I'm answering from an HCI-related subfield of CS:
What you describe - attendees print and bring their posters themselves - is completely normal.
While I do not rule out it exists even in my specific field, I have never encountered a conference that would print posters for you. Any time I have participated in, or just looked at the CfP for a poster session, attendees were merely told the available board size (and thus, the maximum allowable size for the poster) and asked to prepare their poster in time for the poster session.
Typically, attendees then have the poster printed at their home institution (and get compensated by the institution as a part of the conference attendance cost). This has the nice side-effect that, at least in smaller places, you might already get in touch with a few conference attendees at the airport, because you notice the people walking around with poster tubes. At some point before the poster session (depending on the conference, already at the beginning of the conference), attendees will take a few minutes to affix their posters at the boards they have been assigned (or just at any boards, if the poster space works in a first-come first-serve manner).
The poster belongs to the attendee/their employer and they are free to do with it after the poster session what they like. A possible procedure that has been followed by many people I have been in touch with is to take the poster back to one's home institution and place it on some wall in or near one's office.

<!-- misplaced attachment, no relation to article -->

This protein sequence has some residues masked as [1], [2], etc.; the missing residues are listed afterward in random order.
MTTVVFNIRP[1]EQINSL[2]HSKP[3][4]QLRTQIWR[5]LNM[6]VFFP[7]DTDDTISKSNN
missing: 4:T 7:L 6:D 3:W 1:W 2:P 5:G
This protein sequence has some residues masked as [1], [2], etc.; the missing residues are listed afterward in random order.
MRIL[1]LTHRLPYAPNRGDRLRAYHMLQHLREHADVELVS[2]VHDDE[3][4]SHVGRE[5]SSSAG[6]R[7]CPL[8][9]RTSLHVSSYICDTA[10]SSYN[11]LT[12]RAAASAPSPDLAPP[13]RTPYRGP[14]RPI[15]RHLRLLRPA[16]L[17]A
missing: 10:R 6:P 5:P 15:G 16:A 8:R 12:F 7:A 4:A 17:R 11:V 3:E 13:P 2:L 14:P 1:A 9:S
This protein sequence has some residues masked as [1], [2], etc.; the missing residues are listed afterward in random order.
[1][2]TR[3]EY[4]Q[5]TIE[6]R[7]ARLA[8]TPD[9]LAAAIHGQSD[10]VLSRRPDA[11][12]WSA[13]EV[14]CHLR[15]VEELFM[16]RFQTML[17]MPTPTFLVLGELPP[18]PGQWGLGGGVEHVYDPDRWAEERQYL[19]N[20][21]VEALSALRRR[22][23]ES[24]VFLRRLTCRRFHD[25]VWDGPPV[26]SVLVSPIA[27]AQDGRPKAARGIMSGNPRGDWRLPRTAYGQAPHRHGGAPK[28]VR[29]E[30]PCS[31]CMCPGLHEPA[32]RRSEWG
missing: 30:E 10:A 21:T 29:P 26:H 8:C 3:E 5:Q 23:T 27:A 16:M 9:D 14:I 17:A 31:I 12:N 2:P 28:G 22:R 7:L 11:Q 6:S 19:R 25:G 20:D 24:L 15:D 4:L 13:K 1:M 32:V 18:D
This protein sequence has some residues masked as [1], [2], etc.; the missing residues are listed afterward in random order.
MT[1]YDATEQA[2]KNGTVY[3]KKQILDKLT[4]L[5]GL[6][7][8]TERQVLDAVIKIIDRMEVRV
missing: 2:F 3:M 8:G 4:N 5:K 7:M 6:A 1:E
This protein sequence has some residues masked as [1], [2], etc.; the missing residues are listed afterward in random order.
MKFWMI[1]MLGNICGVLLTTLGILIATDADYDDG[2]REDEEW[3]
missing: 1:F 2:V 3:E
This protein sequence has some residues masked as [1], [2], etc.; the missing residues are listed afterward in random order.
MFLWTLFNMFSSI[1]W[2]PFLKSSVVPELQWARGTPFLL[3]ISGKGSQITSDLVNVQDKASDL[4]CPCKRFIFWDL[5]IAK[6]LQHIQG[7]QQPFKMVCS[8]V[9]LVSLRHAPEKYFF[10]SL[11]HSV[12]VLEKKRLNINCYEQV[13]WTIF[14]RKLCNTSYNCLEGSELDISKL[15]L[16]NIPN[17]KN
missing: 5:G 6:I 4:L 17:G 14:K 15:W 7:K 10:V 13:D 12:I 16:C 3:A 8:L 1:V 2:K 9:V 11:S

A word on your impression:
The opposite case seems strage, ridiculous even: For 10 or 20 people, coming in from different countries, to each have to arrange for the printing of a poster and either bring it from overseas in a special container or to have to coordinate with print shops in a city they don't know.
In a way, that's true. But then, note that poster printing (well, any graphics printing) comes with a certain deal of variety and "risks". Colours might be messed up, the size/margins might be unfitting ... add to that that different regions of the world are used to (and thus base their poster templates on) different paper formats. Thus, it is desirable to see the poster when there is still some time to make some corrections.
As for the special container - any university institute I have encountered owns several of these, for exactly this purpose. Note that if you want to bring back the poster (as described in my text above), you need such a container anyway for the way back, so there would be no point in carrying the container there without anything in it.